They’re in everything we consume. And in fact, they’re an indication of the amount of energy in our food.
Most people count calories in an attempt to lose weight. However, eating less isn’t always the answer to weight loss. This is particularly true in light of research on fad dieting and how restricting calories often leads to long-term weight gain.
This article is an exploration of calories, how the body burns calories, why all calories aren’t created equal, and how you should monitor calories for weight loss.
The Basic Science Behind Calories and Weight Loss
Traditional science suggests that if you want to lose weight, you must consume less energy (calories) than the body uses. If you want to maintain your weight, you should consume roughly the same amount of calories you burn throughout the day.
Likewise, if you consume more calories than your body burns throughout your daily activities, you should gain weight. So with portion sizes now larger than ever, many adults gain weight because of this reason.
How the Body Burns Calories
Your body burns calories through a range of physical activities from walking to running, weight lifting, and everything in-between. Your size and age will greatly influence how many calories you burn, amongst other factors.
Higher intensity activities, like running, will burn more calories than walking. Many people increase physical activity levels and begin a diet to decrease their calorie intake and burn those that remain in an effort to lose weight quickly. But doing so often backfires, especially because the body craves balance.
By dramatically reducing your calories and increasing your activity levels, you will throw your body off balance. This can cause weight loss, but won’t lead to sustained weight loss over time.
Not All Calories are Created Equal, Either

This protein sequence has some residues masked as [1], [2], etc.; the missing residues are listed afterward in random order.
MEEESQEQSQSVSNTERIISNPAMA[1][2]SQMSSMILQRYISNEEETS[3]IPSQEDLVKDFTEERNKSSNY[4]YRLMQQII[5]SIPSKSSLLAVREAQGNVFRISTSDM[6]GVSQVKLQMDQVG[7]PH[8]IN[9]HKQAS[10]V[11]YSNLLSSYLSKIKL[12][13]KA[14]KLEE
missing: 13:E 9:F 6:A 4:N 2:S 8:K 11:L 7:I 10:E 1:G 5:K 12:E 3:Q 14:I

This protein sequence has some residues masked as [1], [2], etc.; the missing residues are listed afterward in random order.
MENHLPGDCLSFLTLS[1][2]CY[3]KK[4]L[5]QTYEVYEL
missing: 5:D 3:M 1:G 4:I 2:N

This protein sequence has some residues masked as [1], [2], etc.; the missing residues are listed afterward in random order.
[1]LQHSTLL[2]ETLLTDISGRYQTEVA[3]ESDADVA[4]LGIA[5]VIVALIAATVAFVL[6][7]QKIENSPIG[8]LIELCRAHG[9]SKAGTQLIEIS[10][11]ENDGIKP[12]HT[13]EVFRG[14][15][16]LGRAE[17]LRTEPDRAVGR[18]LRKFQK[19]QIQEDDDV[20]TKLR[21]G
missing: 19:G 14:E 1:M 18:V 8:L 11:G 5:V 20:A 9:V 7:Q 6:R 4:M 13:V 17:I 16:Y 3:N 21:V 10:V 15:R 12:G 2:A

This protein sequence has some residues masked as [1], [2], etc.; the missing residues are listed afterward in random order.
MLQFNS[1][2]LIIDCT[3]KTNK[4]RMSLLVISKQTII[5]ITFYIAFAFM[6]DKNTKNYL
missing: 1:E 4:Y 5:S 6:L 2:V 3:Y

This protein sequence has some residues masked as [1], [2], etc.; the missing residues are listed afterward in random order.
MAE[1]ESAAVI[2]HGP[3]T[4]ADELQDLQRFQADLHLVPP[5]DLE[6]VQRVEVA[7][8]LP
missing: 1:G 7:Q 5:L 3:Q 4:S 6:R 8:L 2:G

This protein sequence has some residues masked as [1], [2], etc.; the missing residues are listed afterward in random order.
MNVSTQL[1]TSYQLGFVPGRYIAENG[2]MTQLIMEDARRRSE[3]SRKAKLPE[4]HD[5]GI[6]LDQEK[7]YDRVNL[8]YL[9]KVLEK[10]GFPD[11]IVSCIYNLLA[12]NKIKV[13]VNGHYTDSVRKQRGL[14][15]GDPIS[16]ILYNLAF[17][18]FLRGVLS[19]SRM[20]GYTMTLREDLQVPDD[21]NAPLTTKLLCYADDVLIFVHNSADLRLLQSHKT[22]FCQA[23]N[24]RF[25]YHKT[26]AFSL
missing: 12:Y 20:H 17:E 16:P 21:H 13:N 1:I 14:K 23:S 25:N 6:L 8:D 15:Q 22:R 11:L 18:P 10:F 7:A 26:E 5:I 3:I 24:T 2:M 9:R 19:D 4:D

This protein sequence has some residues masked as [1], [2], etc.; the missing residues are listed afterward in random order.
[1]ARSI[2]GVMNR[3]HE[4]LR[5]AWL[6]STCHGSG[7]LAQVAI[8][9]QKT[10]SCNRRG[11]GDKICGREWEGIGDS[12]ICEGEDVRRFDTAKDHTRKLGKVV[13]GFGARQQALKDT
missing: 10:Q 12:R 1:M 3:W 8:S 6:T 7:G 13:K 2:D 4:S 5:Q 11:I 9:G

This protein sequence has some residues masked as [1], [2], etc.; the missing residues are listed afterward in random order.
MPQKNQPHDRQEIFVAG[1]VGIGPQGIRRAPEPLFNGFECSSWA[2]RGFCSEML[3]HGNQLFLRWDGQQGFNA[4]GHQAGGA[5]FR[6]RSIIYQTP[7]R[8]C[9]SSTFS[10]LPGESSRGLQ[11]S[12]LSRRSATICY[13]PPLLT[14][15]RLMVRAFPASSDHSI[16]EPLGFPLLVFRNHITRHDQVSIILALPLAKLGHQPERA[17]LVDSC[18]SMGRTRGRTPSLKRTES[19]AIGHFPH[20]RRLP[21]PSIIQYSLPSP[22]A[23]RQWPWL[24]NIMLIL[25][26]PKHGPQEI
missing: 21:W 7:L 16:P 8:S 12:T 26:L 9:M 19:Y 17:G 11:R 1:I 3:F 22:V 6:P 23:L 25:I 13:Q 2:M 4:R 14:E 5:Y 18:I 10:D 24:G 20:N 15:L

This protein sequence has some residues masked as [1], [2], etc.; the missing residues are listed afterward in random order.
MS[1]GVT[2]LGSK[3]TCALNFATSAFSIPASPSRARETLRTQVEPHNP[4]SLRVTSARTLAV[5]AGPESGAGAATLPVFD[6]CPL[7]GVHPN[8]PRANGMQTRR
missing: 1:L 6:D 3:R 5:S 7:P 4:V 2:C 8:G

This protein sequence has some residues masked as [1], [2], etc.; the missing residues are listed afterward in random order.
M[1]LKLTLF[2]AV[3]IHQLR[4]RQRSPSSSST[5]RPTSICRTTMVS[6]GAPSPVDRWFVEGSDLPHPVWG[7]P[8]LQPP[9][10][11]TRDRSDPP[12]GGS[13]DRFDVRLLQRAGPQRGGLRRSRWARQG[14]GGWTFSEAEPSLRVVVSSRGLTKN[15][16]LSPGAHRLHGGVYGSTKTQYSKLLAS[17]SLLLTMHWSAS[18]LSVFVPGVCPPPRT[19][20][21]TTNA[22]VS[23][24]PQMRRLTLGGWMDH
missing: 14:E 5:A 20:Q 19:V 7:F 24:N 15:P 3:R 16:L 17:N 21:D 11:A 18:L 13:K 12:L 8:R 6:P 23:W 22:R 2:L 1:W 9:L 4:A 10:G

At first glance, a calorie is a calorie, right?
New and existing research reaffirms the idea that certain food sources are better for weight loss and are easier to burn, helping people better reach their weight loss goals.
Here are just some of the ways calories differ from one another:
Different macronutrients are digested through different metabolic pathways, each of which has a different level of efficiency. For example, protein has a thermic effect of 25-30% whereas fat is just 2-3%. This means 100 calories of protein would be 75 calories whereas 100 calories of fat would be 98 calories as they’re digested.
Levels of Satisfaction
Certain types of calories are more satiating than others, reducing caloric intake. For example, protein reduces appetite, causing you to eat less the rest of the day while burning more calories due to the macronutrients you’ve consumed.
Refined carbohydrates, like sucrose and white bread, are low in fibre and as such, are digested quickly. This spikes your blood sugar and causes you to eat more.
High-quality calories come from nutrient-rich foods like high-quality meats, leafy greens, nuts, and avocadoes. Processed foods, sugars, and grains are unsatisfying and have the opposite effect.
As such, you should choose your caloric sources wisely.
So is Cutting Calories the Answer for Weight Loss?
Not really. In fact, calories make up just a small fraction of the equation when it comes to weight loss.
The human body strives to maintain your weight by regulating everything from appetite to metabolism. When you eat too much, your body compensates by burning more calories and lowering your appetite. Likewise, if you eat too little your body will burn less calories while increasing your appetite.
By cutting calories, you’re seeking a short-term solution to the underlying problem (i.e. there is a factor/are factors in play that are keeping you from slimming down). As such, it isn’t a magic number you should cut out (though calculators do exist to help with that exact purpose).
Instead, you should focus on adopting a healthy lifestyle complete with a balanced diet and exercise to rid your body of excess weight.
The Bottom Line About Calories and Weight Loss
If you’re consuming healthy, nutrient-dense foods like fruits, vegetables, protein, and complex carbohydrates, counting calories becomes less important. In fact, the body was designed to maintain weight and shed excess weight when necessary, provided that you’re exercising and fueling it properly to do so.
If a food is well-known as healthy, you can assume it is. When you eat only healthy foods and moderate your intake of less-than-quality options, you will naturally lose weight with proper portion control and daily activity.
When you are just transitioning to a healthier lifestyle from one of calorie restriction, achieving results can be difficult. That’s why many use supplements like PhenQ to burn stored fat, block fat production, and suppress appetite to control hunger as they make the switch.
Get smart about calories, but don’t worry about them as much as the foods you’re putting in your body. Switching your thinking in this fashion is the best way to change your lifestyle, lose weight, and keep it off.